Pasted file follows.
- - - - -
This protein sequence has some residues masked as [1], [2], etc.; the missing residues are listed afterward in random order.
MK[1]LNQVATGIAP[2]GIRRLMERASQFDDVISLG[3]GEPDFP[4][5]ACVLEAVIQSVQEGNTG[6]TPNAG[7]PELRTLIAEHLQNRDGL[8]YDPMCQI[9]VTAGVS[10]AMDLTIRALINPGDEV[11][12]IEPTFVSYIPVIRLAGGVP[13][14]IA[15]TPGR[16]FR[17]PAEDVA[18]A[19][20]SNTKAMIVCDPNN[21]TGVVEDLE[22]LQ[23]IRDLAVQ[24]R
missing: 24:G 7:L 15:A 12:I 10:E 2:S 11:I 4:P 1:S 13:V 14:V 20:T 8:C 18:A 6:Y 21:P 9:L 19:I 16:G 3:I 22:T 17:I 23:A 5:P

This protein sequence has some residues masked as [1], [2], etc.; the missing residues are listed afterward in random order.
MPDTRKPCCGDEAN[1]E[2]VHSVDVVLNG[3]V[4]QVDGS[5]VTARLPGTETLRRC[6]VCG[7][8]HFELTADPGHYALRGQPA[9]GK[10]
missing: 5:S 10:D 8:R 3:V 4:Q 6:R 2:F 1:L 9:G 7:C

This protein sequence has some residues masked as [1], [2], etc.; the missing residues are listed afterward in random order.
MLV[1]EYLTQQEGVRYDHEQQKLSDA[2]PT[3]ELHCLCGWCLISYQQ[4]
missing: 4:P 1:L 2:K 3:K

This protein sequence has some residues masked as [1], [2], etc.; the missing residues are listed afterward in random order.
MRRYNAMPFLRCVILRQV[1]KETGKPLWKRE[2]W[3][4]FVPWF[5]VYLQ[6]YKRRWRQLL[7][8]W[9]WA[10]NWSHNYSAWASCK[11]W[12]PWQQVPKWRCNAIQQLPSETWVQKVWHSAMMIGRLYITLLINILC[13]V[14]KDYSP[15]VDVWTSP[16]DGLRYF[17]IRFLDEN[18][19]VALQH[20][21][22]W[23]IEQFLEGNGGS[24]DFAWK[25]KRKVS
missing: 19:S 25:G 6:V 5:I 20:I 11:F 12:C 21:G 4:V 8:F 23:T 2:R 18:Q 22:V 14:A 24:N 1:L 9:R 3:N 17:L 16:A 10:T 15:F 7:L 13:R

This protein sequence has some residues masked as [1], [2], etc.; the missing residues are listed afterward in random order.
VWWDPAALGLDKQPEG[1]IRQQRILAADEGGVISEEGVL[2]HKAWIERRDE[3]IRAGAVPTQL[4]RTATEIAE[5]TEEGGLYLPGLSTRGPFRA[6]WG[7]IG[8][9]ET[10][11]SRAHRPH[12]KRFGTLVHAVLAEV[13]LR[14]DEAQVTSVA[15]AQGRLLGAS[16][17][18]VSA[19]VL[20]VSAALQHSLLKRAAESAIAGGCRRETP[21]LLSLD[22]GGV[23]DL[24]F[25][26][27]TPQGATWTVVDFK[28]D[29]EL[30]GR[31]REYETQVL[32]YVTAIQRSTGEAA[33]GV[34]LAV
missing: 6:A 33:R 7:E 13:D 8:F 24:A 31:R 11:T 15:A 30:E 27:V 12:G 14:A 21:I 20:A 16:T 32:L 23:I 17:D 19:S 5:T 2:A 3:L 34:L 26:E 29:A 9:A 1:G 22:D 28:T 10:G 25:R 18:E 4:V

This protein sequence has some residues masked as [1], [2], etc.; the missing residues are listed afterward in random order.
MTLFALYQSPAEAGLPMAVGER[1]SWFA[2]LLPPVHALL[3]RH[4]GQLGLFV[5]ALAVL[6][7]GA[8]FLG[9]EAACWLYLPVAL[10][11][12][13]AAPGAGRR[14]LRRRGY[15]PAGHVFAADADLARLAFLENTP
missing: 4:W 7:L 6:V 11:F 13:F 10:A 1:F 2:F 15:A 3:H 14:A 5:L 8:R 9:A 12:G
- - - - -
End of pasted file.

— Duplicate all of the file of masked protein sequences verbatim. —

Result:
This protein sequence has some residues masked as [1], [2], etc.; the missing residues are listed afterward in random order.
MK[1]LNQVATGIAP[2]GIRRLMERASQFDDVISLG[3]GEPDFP[4][5]ACVLEAVIQSVQEGNTG[6]TPNAG[7]PELRTLIAEHLQNRDGL[8]YDPMCQI[9]VTAGVS[10]AMDLTIRALINPGDEV[11][12]IEPTFVSYIPVIRLAGGVP[13][14]IA[15]TPGR[16]FR[17]PAEDVA[18]A[19][20]SNTKAMIVCDPNN[21]TGVVEDLE[22]LQ[23]IRDLAVQ[24]R
missing: 24:G 7:L 15:A 12:I 10:E 2:S 11:I 4:P 1:S 13:V 14:V 20:T 8:C 18:A 6:Y 21:P 9:L 19:I 16:G 3:I 22:T 17:I 23:A 5:P

This protein sequence has some residues masked as [1], [2], etc.; the missing residues are listed afterward in random order.
MPDTRKPCCGDEAN[1]E[2]VHSVDVVLNG[3]V[4]QVDGS[5]VTARLPGTETLRRC[6]VCG[7][8]HFELTADPGHYALRGQPA[9]GK[10]
missing: 5:S 10:D 8:R 3:V 4:Q 6:R 2:F 1:L 9:G 7:C

This protein sequence has some residues masked as [1], [2], etc.; the missing residues are listed afterward in random order.
MLV[1]EYLTQQEGVRYDHEQQKLSDA[2]PT[3]ELHCLCGWCLISYQQ[4]
missing: 4:P 1:L 2:K 3:K

This protein sequence has some residues masked as [1], [2], etc.; the missing residues are listed afterward in random order.
MRRYNAMPFLRCVILRQV[1]KETGKPLWKRE[2]W[3][4]FVPWF[5]VYLQ[6]YKRRWRQLL[7][8]W[9]WA[10]NWSHNYSAWASCK[11]W[12]PWQQVPKWRCNAIQQLPSETWVQKVWHSAMMIGRLYITLLINILC[13]V[14]KDYSP[15]VDVWTSP[16]DGLRYF[17]IRFLDEN[18][19]VALQH[20][21][22]W[23]IEQFLEGNGGS[24]DFAWK[25]KRKVS
missing: 19:S 25:G 6:V 5:I 20:I 11:F 12:C 21:G 4:V 8:F 23:T 2:R 18:Q 22:V 14:A 24:N 1:L 9:R 3:N 17:L 16:A 10:T 15:F 7:L 13:R

This protein sequence has some residues masked as [1], [2], etc.; the missing residues are listed afterward in random order.
VWWDPAALGLDKQPEG[1]IRQQRILAADEGGVISEEGVL[2]HKAWIERRDE[3]IRAGAVPTQL[4]RTATEIAE[5]TEEGGLYLPGLSTRGPFRA[6]WG[7]IG[8][9]ET[10][11]SRAHRPH[12]KRFGTLVHAVLAEV[13]LR[14]DEAQVTSVA[15]AQGRLLGAS[16][17][18]VSA[19]VL[20]VSAALQHSLLKRAAESAIAGGCRRETP[21]LLSLD[22]GGV[23]DL[24]F[25][26][27]TPQGATWTVVDFK[28]D[29]EL[30]GR[31]REYETQVL[32]YVTAIQRSTGEAA[33]GV[34]LAV
missing: 6:A 33:R 7:E 13:D 8:F 24:A 31:R 11:T 15:A 30:E 27:V 12:G 14:A 21:I 20:A 16:T 32:L 23:I 17:D 19:S 5:T 2:A 3:L 34:L 26:E 29:A 9:A 1:G 22:D 28:T 10:G 25:R 18:E 4:V

This protein sequence has some residues masked as [1], [2], etc.; the missing residues are listed afterward in random order.
MTLFALYQSPAEAGLPMAVGER[1]SWFA[2]LLPPVHALL[3]RH[4]GQLGLFV[5]ALAVL[6][7]GA[8]FLG[9]EAACWLYLPVAL[10][11][12][13]AAPGAGRR[14]LRRRGY[15]PAGHVFAADADLARLAFLENTP
missing: 4:W 7:L 6:V 11:F 13:F 10:A 1:F 2:F 15:A 3:H 14:A 5:L 8:R 9:A 12:G